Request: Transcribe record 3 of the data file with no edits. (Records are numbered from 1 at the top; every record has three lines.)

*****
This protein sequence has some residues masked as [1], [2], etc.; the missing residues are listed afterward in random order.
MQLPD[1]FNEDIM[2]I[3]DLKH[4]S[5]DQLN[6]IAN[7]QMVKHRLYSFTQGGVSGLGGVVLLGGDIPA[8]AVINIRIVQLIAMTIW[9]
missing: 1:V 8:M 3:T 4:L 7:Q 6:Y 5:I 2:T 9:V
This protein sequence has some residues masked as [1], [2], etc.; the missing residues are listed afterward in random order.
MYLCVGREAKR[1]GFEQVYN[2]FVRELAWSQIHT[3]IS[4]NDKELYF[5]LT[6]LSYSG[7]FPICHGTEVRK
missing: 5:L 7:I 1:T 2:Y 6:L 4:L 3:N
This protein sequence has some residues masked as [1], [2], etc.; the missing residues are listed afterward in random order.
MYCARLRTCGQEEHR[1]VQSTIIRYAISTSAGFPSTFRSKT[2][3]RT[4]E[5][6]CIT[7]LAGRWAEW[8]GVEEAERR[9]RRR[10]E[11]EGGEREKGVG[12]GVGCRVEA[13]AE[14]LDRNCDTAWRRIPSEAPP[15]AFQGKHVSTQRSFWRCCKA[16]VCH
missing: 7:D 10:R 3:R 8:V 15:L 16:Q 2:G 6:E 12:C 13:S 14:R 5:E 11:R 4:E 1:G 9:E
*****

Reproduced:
This protein sequence has some residues masked as [1], [2], etc.; the missing residues are listed afterward in random order.
MYCARLRTCGQEEHR[1]VQSTIIRYAISTSAGFPSTFRSKT[2][3]RT[4]E[5][6]CIT[7]LAGRWAEW[8]GVEEAERR[9]RRR[10]E[11]EGGEREKGVG[12]GVGCRVEA[13]AE[14]LDRNCDTAWRRIPSEAPP[15]AFQGKHVSTQRSFWRCCKA[16]VCH
missing: 7:D 10:R 3:R 8:V 15:L 16:Q 2:G 6:E 12:C 13:S 14:R 5:E 11:R 4:E 1:G 9:E